Modern Thanksgiving Day traditions offer unique perspectives on the holiday's origins
On the fourth Thursday of every November, many families across the U.S. enjoy gathering for a large meal and collaboratively reflecting on the aspects of life they're most grateful for.
This holiday, typically referred to as Thanksgiving, is often viewed as a reflection of and tribute to a three-day harvest feast of 1621 believed to be shared between a tribe of native peoples called the Wampanoag and a group of new-comers to their land, the pilgrims.
But, according to USA Today, many modern-day descendants of the Wampanoag and other native tribes approach this time of year with a gravity that other cultures may struggle to understand.
In a recent article that included interviews with multiple Indigenous people, USA Today pointed out that for many of those interviewed it simply isn't possible to only celebrate peace and shared prosperity between Native Americans and Pilgrims during Thanksgiving.
Instead, this time of year represents the dark shadow of genocide and its damaging affect on a resilient group of people.
In an interview with Time magazine, a Chairman of the Mashpee Wampanoag tribe explained why such feelings occur during this national holiday.
In his explanation, Chairman Brian Weeden said his outlook is tied to the initial harvest meal his ancestors shared with the pilgrims in the Plymouth Colony.
Some native peoples point out that this feast may not have been a happy time for the Wampanoag. They were still trying to recover from a deadly epidemic that may have been triggered by the arrival of newcomers to their land. The effects of the disease would continue to haunt their tribe for the next 30 years.
This was coupled with the events that would follow the feast, which included acts of genocide against native peoples and outright theft of their land.
With this in mind, Weeden said, "I personally think that it’s (Thanksgiving) just another reminder of all the horrible things that this nation has done to not only us, but all native people. For this nation to right a lot of their wrongs, they’re gonna have to own up to their racism, which they don’t want to do.”
With the weight of this history on their shoulders, how do some Indigenous people spend Thanksgiving?
The answer to that question is as varied as humans are in their individual outlooks. But, among the individualized reactions to this national holiday, a common thread appears among the response of many Indigenous peoples.
Some use the day to commemorate a National Day of Mourning, which was established in 1970.
Those who choose to observe this event use the fourth Thursday of November to remember the suffering inflicted in the 1620s and to draw attention to the challenges Indigenous people continue to face in the form of, on top of so much else, violence against women and girls.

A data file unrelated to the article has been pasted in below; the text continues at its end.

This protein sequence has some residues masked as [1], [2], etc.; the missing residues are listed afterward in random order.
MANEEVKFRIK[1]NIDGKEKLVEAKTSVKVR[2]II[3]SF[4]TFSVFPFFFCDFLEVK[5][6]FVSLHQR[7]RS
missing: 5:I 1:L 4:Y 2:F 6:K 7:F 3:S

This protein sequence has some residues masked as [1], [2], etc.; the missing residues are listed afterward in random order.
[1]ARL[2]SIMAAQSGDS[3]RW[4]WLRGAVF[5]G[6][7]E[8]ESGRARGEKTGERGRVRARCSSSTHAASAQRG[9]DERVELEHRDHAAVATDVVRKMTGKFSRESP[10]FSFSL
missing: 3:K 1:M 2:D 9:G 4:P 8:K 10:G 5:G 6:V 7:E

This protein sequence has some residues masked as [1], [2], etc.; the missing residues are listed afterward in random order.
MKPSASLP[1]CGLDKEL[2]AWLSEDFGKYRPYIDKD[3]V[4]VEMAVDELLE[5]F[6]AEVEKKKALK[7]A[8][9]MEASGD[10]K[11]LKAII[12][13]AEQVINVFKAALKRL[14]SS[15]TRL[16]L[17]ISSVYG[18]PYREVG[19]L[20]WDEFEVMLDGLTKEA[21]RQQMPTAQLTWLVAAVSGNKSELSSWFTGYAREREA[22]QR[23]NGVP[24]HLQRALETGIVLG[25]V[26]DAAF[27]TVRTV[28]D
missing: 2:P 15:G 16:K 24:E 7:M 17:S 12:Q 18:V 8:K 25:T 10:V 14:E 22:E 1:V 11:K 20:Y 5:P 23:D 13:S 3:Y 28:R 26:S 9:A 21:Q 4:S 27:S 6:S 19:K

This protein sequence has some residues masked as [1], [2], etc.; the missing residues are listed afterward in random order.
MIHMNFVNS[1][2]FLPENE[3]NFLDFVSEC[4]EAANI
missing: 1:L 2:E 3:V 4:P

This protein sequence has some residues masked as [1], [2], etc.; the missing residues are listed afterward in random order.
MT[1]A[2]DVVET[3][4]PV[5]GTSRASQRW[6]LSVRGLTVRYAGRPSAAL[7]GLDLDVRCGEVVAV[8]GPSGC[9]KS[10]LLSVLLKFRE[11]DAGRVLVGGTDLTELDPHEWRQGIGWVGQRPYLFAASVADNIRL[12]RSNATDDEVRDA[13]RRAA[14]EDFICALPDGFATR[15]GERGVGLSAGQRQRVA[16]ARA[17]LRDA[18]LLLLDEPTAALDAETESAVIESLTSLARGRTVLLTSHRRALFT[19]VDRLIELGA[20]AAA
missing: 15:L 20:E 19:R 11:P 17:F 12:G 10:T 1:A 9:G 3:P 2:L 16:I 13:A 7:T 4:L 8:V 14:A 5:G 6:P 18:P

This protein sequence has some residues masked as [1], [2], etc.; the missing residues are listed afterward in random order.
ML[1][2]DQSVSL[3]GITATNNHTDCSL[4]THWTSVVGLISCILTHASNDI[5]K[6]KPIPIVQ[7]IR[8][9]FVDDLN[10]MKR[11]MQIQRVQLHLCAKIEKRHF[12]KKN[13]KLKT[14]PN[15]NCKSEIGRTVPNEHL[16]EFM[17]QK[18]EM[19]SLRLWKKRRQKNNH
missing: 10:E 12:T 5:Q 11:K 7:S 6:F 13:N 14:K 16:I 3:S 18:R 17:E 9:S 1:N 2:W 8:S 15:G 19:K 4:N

Other Indigenous people choose to gather with their families and share a meal, exchanging prayers and stories from the rich oral history of Native Americans.
Still others fast for the entire day.
USA Today interviewed tribal citizen Julie Garreau of the Cheyenne River Sioux Reservation in Eagle Butte, South Dakota about her observation of the National Day of Mourning.
Garreau, who runs the Cheyenne River Youth Project, is this year, using the day to organize an event on Native American Heritage Day called, "Thanks for Kids," which celebrates Native children.
During "Thanks for Kids," youths on the Cheyenne River reservation will enjoy home-cooked tacos and participate in fun activities centered around Native American traditions.
For example, during previous events Garreau cooked Native dishes like buffalo roast and pumpkin soup and worked with children in the Cheyenne River Youth Project to make wasna, a traditional food of the Plains Indians made from a mixture of dried meat (typically buffalo), dried berries (typically chokecherries) and fat (typically kidney fat or bone marrow) that's pounded together with a mortar and pestle.
>Click here for more on traditional Native American foods<
These activities are designed to shed light on the beauty of Indigenous cultures and what they have to offer to their fellow neighbors across the U.S.
Garreau told reporters she hopes Americans of all backgrounds will be able to learn the real history of Thanksgiving and reflect on what it means to the descendants of the native peoples who were involved.
In a similar vein, Chairman Weeden of the Wampanoag expressed a desire for justice, saying, "Everyone wants to talk about Native American Heritage Month and Thanksgiving. And here, the tribe that started it all is still waiting for our little bit of justice that is owed to us. The Native Americans who welcomed everybody lost all of their land. Today, we only own half of 1% of our ancestral territory."
Weeden concluded, "I think that just speaks volumes. Four hundred years later, I tell everyone we don’t have much to be thankful for."
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